Yes, Beeck (and Keim) are mineral silicate paints. However, Beeck has several different options for it's mineral paints including a 2 pack, single pack, a paint with 'active silification' etc - e.g. Beckosil and Renosil. So it depends on what you were quoted for. Also have a look at the various application instructions. I believe there may be more involved in application with the Beeck system than say for Keim, which may only require a primer coat, if at all. This is similar to the Mapei silicate paint requiring just a primer and/or basecoat.

    I don't have personal experience of the Mapei silicate paint, Silexcolor, but it is massively cheaper than Keim and possibly around 1/2 the price of Beeck Renosil.
    • CommentAuthorAndyP1
    • CommentTimeFeb 8th 2021
     
    Thanks for the additional info, looks like I have a few options either way I need to do something with limewash by the sounds of it, either get it off us much as possible if going the silicate route or put loads more coats on if sticking with it.
    •  
      CommentAuthordjh
    • CommentTimeFeb 8th 2021
     
    Posted By: SimonDI believe there may be more involved in application with the Beeck system than say for Keim, which may only require a primer coat, if at all. This is similar to the Mapei silicate paint requiring just a primer and/or basecoat.

    I think it depends on comparing like for like. The Beeck system starts with either sandblasting the surface* or applying the acid etch on new surfaces. We chose the acid etch. The Mapei system requires sandblasting*; no choice offered. Both systems then require a primer, followed by two coats of the paint. I do agree that the Mapei system is cheaper. :bigsmile:

    * or similar procedure.
    • CommentAuthorSimonD
    • CommentTimeFeb 8th 2021
     
    Posted By: djh

    * or similar procedure.


    I hate sandblasting, too messy and requiring lots of expensive equipment. Personally I would just sand it as prep. With something like a Mirka sander it can be done dust free too - even of you might get through a few dust bags. I have a Mirka Deros which almost makes sanding a pleasure :smile:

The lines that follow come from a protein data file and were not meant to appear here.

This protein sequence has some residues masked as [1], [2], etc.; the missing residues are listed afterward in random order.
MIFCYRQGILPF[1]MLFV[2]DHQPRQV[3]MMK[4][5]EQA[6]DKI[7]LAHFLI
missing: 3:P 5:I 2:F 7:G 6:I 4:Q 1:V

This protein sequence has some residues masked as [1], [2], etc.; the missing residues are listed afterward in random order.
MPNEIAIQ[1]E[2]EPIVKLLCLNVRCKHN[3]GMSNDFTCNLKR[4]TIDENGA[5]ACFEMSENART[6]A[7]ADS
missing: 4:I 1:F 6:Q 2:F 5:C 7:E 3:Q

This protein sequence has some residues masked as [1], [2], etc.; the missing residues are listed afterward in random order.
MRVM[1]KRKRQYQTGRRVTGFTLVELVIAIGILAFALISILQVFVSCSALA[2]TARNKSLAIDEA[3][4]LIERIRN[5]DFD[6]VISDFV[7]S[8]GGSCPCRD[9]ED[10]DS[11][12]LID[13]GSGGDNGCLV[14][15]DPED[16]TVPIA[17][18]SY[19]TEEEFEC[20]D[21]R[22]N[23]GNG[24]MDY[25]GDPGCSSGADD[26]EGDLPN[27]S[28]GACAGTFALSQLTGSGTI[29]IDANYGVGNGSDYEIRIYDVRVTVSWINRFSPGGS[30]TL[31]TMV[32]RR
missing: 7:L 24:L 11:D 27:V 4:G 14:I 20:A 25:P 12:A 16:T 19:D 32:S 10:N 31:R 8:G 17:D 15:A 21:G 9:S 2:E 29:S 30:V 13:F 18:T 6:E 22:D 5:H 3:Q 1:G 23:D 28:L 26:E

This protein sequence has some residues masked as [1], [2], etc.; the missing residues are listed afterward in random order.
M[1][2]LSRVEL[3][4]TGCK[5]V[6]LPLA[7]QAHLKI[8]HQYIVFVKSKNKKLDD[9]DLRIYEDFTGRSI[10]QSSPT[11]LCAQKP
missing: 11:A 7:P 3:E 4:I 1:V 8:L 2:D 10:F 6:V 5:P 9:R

•  
      CommentAuthordjh
    • CommentTimeFeb 9th 2021
     
    Fine, the point is it has to be done whichever paint system you choose (unless the paint system offers an alternative).
    • CommentAuthorSimonD
    • CommentTimeFeb 9th 2021
     
    Posted By: djhFine, the point is it has to be done whichever paint system you choose (unless the paint system offers an alternative).


    You have to prep any surface you're going to paint, that's pretty much a given if you want a decent finish.

    My point was "I believe there may be more involved in application with the Beeck system" in the context of that there are several options of types of mineral paints made available by Beeck (see above). To expand upon this it may be required to use up to 5 different 'layers' of the Beeck system, depending on the substrate. It was also in the context of the £3k quote for application which depends on what was being proposed by the proposing contractor - which, of course, we don't know.
    • CommentAuthorAndyP1
    • CommentTimeFeb 10th 2021
     
    Simon D yes the quote we had was for this 5 stage system, seemed extremely complex and given Welsh weather something that could go on for a long time! Given the softness of limewash would pressure washing it of instead of sanding be possible? Thinking of the dust.
    •  
      CommentAuthordjh
    • CommentTimeFeb 10th 2021
     
    It's a lot faster and easier to apply an acid etch than sand or sandblast IMHO. You have to remove the surface sintering so I don't think a wash would be effective.
    • CommentAuthorSimonD
    • CommentTimeFeb 11th 2021
     
    Posted By: AndyP1Simon D yes the quote we had was for this 5 stage system, seemed extremely complex and given Welsh weather something that could go on for a long time! Given the softness of limewash would pressure washing it of instead of sanding be possible? Thinking of the dust.


    Posted By: djhIt's a lot faster and easier to apply an acid etch than sand or sandblast IMHO. You have to remove the surface sintering so I don't think a wash would be effective.


    I think it is easier and faster to apply acid etch on new render, but having looked at the data for Beeck's etching fluid, it is recommended that existing surfaces are pressure cleaned before etching.

    There is also a note that unsuitable substrates for etching include ETICS, external thermal composite systems, which, technically, your system is AndyP1.

    You can find all the data here: https://www.beeck.com/en/products/bmf-product.php?p=etching-fluid

    However, with your render, do you know its thickness as ETICS will typically be about 10mm (6mm base coat with 3-4mm top coat) whereas an hydraulic lime render on woodfibre would typically be 15mm (9mm base, 6mm top coat). This may play to your favour but I'm not familiar with Glaster.

    Given all these questions and the circumstances, you'll probably want to tread carefully, trying to pressure wash a small area of the render first to see how this works and maybe like the Keim prep instructions maybe use a stiff brush in places if needed. I guess your main render now isn't the problem here as it's been repaired, just the look of the limewash?